KENNEWICK -- More than 200 white dogs with matted hair living in "deplorable conditions" remain at an east Kennewick home after their owner was charged with animal cruelty because Benton County doesn't have the resources to rescue them...
Ella Stewart, 66, has pleaded innocent to one charge of second-degree animal cruelty in Benton County District Court. She was released from jail without bail and is due back in court in June...
Stewart sells American Eskimos from the house through a company called Sun Valley Kennel, according to information found online and a sign posted on her door...
The conditions the dogs are living in are deplorable...Some are living in 2-by-2-foot cages and apple crates...
Others were found inside shopping carts with lumber and scrap metal placed on top, truck beds and air conditioning frames.
Some dogs were found sleeping on concrete, wooden floors with holes in them and some just on dirt, Lusignan said. The water bowls in most cages were green and covered in algae, he said.
"The dogs had matted hair and were living in pens containing their own feces and urine," he added.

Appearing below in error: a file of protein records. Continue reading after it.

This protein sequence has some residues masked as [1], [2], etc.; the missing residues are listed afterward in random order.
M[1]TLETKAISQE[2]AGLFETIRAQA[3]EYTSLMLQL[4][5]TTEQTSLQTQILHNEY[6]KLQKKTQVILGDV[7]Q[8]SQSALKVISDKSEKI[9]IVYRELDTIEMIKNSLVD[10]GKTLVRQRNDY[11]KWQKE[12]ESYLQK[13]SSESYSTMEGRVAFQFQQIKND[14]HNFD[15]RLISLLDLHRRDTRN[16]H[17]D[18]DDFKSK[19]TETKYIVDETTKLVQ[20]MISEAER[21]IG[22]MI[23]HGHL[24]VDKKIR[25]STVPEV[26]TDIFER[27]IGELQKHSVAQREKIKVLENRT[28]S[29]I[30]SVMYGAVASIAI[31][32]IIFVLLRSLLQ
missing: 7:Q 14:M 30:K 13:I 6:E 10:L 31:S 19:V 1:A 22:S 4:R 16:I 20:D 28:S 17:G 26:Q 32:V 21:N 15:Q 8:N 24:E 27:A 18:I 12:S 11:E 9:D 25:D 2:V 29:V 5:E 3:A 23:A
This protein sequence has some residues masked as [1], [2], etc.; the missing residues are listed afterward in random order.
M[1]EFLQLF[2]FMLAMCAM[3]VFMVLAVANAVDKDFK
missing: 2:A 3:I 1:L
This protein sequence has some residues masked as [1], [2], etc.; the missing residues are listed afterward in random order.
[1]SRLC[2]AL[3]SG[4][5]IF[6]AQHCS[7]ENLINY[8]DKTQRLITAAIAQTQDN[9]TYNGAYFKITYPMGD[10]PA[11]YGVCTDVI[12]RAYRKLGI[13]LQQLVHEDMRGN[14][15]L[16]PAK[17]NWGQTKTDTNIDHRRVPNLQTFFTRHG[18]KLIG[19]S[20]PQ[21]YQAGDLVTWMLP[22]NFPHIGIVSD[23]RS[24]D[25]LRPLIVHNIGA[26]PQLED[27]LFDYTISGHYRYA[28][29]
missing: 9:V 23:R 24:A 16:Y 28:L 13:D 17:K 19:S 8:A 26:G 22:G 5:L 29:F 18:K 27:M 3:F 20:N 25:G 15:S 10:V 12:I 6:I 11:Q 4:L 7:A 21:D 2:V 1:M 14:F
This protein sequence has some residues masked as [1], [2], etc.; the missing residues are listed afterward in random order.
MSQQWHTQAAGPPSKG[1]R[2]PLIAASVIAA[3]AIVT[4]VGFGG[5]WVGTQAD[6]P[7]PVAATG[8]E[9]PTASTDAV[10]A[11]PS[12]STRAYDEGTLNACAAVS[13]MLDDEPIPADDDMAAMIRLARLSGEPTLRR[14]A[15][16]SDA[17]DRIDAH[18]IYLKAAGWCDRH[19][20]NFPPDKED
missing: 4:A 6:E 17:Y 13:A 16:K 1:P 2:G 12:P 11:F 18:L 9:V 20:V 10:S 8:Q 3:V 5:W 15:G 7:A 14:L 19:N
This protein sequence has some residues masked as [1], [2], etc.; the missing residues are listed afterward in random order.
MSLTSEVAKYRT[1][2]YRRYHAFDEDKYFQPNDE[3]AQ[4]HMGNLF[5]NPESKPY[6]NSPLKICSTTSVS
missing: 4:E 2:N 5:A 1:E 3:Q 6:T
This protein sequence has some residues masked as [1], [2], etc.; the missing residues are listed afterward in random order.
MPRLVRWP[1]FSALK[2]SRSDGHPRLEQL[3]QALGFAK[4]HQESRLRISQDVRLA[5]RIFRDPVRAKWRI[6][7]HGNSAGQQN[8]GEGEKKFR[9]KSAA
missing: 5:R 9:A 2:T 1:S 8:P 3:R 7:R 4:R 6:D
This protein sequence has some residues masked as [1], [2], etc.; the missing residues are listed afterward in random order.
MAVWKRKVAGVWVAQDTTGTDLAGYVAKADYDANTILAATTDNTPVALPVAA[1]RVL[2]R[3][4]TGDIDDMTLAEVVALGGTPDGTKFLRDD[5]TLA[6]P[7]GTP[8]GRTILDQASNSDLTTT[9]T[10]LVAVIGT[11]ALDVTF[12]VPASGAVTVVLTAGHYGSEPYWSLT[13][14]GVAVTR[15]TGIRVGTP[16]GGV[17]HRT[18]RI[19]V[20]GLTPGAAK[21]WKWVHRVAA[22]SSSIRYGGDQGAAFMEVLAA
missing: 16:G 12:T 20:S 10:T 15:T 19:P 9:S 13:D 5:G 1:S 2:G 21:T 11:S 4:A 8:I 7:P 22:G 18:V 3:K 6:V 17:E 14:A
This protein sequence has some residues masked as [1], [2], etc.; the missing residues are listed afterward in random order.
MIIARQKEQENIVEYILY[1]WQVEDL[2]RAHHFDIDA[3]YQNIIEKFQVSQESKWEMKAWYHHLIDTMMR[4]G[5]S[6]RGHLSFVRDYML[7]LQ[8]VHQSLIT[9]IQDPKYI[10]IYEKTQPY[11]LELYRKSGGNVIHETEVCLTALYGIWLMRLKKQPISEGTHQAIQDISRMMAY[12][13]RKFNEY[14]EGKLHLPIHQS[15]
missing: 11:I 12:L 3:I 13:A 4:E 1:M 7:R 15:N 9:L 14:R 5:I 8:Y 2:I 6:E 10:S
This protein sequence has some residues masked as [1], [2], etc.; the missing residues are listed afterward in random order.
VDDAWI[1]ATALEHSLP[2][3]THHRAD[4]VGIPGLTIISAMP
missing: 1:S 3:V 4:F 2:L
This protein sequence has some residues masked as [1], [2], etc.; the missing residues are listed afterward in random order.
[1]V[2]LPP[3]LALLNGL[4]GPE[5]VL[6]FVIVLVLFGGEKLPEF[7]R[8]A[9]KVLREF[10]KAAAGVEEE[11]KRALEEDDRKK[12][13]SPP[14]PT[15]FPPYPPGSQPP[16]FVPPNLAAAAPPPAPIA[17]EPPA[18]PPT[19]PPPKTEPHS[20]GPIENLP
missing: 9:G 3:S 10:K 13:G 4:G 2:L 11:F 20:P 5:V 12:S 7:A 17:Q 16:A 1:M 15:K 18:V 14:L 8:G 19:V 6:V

The sheriff's office didn't seize the dogs because it doesn't have anywhere to take them or the resources to care for them, officials said.
"Benton County doesn't have a facility big enough, or the manpower designated to care for animals, in order to be able to provide these animals a safe harbor," Lusignan said. "Unfortunately, we have to leave them where they are."
County officials have investigated Stewart and the condition of the dogs and the property before.
Sheriff's deputies and the health department were looking into her operation in fall 2007.
At that time, she said she was trying to reduce the kennel's population on the two-acre property.
She said she was trying to find a good way to get rid of dogs that aren't breeding stock, but she didn't want to unload the animals on the Humane Society or have them killed.
She told the Herald then that the kennel was started in 1959, and she took it over in 1967.
Sun Valley Kennel was in place long before permits were required by the county, so it's been grandfathered in and doesn't need a special permit to operate, said planning officials.
Stewart said she's been working over several decades to develop the world's smallest Eskimo dog.
She said the kennel maintains bloodlines for the small dogs, which have to weigh less than 11 pounds to be considered a Sun Valley Eskimo.
"I'm taking care of the animals the best that I can," she said..." More